The last time we wrote about the gig economy, we focused on building an app for it. Since then, there have been a number of conversations and changes in the marketplace.
Gig worker benefits?
For starters, California changed the way gig workers are classified. Obviously, the pandemic has accelerated the way everyone is assessing this economy as well. Gig workers are eligible for unemployment benefits in response to Covid-19, but they need to prove how the pandemic has impacted their work.
Moreover, discussion around how to provide gig workers benefits is frequent and rightfully so as more companies rely on them. How this can be achieved is still being debated and as workers unions and governments discuss with companies what this model looks like.
Workers push change
The frustrations of participants in this economy have moved beyond being upset and into action. In New York City, Uber and Lyft have already been regulated to provide a minimum wage for drivers, but that doesn’t mean it will continue without a fight in other cities. In Seattle, the city is sorting through conflicting reports around drivers’ incomes and what they should be paid as minimum wage. Meanwhile, Massachusetts is suing both companies.
Riding sharing isn’t alone in its call for changes by states and participants. Target owned grocery shopping app, Shipt, is under fire for its new algorithm determining how shoppers are paid, leading workers to boycott. The compensation which has traditionally been commission based for completing a job has shifted to a black box algorithm. As a result, it’s now unclear how wages are being calculated, but it’s clear Shipt shoppers are being paid less.
Independent contractors vs. Employees
Many of the arguments for gig workers receiving benefits from their company center around the ability for them to control their pay. If they are setting their own wages, this would fall more in line with independent contractors. Otherwise, companies using an algorithm to calculate workers’ pay makes it appear as if these workers are employees since they aren’t in control of their wages. At least, that’s the legal argument being presented in court cases both locally and abroad.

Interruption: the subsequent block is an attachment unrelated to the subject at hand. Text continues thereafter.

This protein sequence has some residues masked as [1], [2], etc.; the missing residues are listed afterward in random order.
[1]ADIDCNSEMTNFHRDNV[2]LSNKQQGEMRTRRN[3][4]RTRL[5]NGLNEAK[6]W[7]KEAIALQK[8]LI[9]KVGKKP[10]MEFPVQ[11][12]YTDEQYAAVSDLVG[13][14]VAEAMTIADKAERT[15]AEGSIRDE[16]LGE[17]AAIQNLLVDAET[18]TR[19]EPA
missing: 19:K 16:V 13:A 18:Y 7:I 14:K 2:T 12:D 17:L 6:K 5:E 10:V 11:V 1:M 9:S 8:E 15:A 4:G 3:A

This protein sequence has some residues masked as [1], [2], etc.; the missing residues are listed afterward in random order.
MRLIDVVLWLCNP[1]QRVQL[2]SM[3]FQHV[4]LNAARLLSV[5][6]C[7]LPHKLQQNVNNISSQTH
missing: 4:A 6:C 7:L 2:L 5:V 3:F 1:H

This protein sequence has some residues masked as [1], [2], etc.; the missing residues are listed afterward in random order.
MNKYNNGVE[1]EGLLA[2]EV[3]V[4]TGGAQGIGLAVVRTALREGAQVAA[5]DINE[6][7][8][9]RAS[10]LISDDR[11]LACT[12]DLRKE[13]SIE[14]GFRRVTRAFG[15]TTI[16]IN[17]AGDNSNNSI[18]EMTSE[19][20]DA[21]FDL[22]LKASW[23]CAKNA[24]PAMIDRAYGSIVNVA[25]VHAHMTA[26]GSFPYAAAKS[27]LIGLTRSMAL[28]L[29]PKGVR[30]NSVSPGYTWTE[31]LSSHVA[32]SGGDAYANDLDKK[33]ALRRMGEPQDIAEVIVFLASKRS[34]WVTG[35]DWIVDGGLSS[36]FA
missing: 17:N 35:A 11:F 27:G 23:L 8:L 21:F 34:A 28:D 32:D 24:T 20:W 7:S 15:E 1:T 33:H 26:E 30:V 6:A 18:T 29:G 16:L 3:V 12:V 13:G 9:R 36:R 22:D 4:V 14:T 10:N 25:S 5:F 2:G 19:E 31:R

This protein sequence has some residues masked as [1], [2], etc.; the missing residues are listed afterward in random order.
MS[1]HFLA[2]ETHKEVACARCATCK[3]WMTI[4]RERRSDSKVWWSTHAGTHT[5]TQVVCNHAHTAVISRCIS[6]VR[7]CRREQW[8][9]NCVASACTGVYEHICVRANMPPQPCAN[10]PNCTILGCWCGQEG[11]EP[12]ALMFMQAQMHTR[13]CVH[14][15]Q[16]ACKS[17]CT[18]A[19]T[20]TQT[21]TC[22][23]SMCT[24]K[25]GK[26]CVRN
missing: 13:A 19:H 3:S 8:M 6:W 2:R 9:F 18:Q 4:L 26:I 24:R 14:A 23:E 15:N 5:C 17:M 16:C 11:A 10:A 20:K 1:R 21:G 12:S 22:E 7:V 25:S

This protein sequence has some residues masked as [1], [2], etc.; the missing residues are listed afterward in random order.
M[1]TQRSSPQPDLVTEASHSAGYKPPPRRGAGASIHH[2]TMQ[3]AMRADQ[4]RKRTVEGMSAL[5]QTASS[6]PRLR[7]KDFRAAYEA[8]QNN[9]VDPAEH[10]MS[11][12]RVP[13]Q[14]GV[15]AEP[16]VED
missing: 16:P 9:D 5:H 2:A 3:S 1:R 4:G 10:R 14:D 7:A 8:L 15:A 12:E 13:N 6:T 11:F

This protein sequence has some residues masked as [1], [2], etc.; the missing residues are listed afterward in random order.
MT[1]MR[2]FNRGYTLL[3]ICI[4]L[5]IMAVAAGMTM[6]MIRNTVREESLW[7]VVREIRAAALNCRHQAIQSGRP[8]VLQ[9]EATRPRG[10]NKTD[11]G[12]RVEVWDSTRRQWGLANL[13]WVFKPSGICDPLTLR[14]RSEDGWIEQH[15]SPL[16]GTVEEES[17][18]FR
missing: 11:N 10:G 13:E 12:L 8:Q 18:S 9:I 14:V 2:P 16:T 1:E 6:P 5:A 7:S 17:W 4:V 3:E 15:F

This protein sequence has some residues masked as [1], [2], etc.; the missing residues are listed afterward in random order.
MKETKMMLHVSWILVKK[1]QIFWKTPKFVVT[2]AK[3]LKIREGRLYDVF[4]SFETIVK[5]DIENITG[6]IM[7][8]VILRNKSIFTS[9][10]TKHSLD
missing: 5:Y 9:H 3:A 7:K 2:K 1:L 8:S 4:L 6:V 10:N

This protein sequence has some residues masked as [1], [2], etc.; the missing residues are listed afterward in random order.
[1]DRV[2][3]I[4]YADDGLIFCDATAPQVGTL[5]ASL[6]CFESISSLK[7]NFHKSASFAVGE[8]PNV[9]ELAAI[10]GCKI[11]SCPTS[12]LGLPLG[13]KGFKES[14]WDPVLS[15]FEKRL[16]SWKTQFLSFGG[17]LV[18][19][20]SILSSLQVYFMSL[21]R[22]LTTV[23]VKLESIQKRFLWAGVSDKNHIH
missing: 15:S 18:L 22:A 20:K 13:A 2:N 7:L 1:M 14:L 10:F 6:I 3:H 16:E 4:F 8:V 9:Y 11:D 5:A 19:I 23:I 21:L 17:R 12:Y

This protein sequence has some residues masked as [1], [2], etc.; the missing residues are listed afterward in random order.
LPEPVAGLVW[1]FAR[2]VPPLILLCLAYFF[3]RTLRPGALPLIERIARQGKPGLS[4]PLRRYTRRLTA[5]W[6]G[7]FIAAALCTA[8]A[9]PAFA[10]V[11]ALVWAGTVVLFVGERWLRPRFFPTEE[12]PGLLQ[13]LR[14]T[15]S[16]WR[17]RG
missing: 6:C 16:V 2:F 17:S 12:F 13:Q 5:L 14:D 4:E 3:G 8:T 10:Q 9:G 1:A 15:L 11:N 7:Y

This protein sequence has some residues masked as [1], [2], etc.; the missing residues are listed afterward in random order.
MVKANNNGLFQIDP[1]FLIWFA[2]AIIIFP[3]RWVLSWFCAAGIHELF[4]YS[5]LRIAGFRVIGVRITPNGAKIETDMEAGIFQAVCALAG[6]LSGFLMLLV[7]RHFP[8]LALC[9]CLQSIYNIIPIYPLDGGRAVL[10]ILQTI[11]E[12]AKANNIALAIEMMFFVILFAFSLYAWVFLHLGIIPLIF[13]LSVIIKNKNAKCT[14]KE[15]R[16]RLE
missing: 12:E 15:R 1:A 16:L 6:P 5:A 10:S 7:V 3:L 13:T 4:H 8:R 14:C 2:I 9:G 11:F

For many, gig work is convenient as they can set their own schedule. As cases of Covid-19 continue to surge, work from home is still what many prefer or what they’re used to and most work collaboration can be handled via phone or video calls. Even conferences have shifted online with pre-recorded events. However, not everyone has the privilege to work at home. Workers who need to be out and about are taking the necessary precautions of PPE and limiting their contact with people.
More app usage, more workers
People are spending more time on their phones, which means more pick ups, deliveries and app based decisions. In fact, usage is at an all time high. With this trend, you can expect more people joining the gig economy workforce, whether to supplement their income or as their primary job. While there are a number of trends to watch, the increase in this workforce will inevitably change the dynamic of how companies operate.
Redefining work dynamics
The gig economy provides everyone involved a reason to reassess the employee and employer relationship. Gig workers, which include freelancers, have traditionally not seen as many protections, but as their classifications start to change, so will their rights as workers. It’s unclear what benefits workers will receive, but it’s becoming clear that change is coming. For companies entering the economy, it’s important they consider how to compensate their workers. While the marketplace is still evolving, with future policies and the effects of automation affecting the workforce, it’s clear this style of work is growing and will continue to stay around.